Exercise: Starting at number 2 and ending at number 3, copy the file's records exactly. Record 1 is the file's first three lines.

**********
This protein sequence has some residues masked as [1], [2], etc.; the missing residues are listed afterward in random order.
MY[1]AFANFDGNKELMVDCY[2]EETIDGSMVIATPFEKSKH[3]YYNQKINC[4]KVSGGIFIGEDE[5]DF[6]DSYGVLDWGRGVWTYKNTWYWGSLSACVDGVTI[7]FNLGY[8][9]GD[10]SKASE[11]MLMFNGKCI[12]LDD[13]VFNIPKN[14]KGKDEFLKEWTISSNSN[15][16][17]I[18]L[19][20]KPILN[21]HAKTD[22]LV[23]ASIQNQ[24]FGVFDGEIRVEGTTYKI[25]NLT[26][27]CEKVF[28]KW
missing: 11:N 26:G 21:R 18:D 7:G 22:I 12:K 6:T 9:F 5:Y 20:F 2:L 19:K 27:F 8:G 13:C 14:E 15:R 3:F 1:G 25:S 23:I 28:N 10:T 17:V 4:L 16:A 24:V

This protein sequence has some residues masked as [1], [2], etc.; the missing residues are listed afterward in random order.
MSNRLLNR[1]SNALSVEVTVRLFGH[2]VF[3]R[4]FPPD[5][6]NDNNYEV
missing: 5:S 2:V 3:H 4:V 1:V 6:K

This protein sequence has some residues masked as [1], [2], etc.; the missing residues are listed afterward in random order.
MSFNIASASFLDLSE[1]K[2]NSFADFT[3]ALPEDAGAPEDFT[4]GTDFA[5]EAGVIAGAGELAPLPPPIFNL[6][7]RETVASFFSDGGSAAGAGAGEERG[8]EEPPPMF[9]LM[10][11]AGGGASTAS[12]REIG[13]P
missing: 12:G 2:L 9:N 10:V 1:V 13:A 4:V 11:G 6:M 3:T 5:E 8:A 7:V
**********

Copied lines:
This protein sequence has some residues masked as [1], [2], etc.; the missing residues are listed afterward in random order.
MSNRLLNR[1]SNALSVEVTVRLFGH[2]VF[3]R[4]FPPD[5][6]NDNNYEV
missing: 5:S 2:V 3:H 4:V 1:V 6:K

This protein sequence has some residues masked as [1], [2], etc.; the missing residues are listed afterward in random order.
MSFNIASASFLDLSE[1]K[2]NSFADFT[3]ALPEDAGAPEDFT[4]GTDFA[5]EAGVIAGAGELAPLPPPIFNL[6][7]RETVASFFSDGGSAAGAGAGEERG[8]EEPPPMF[9]LM[10][11]AGGGASTAS[12]REIG[13]P
missing: 12:G 2:L 9:N 10:V 1:V 13:A 4:V 11:G 6:M 3:T 5:E 8:A 7:V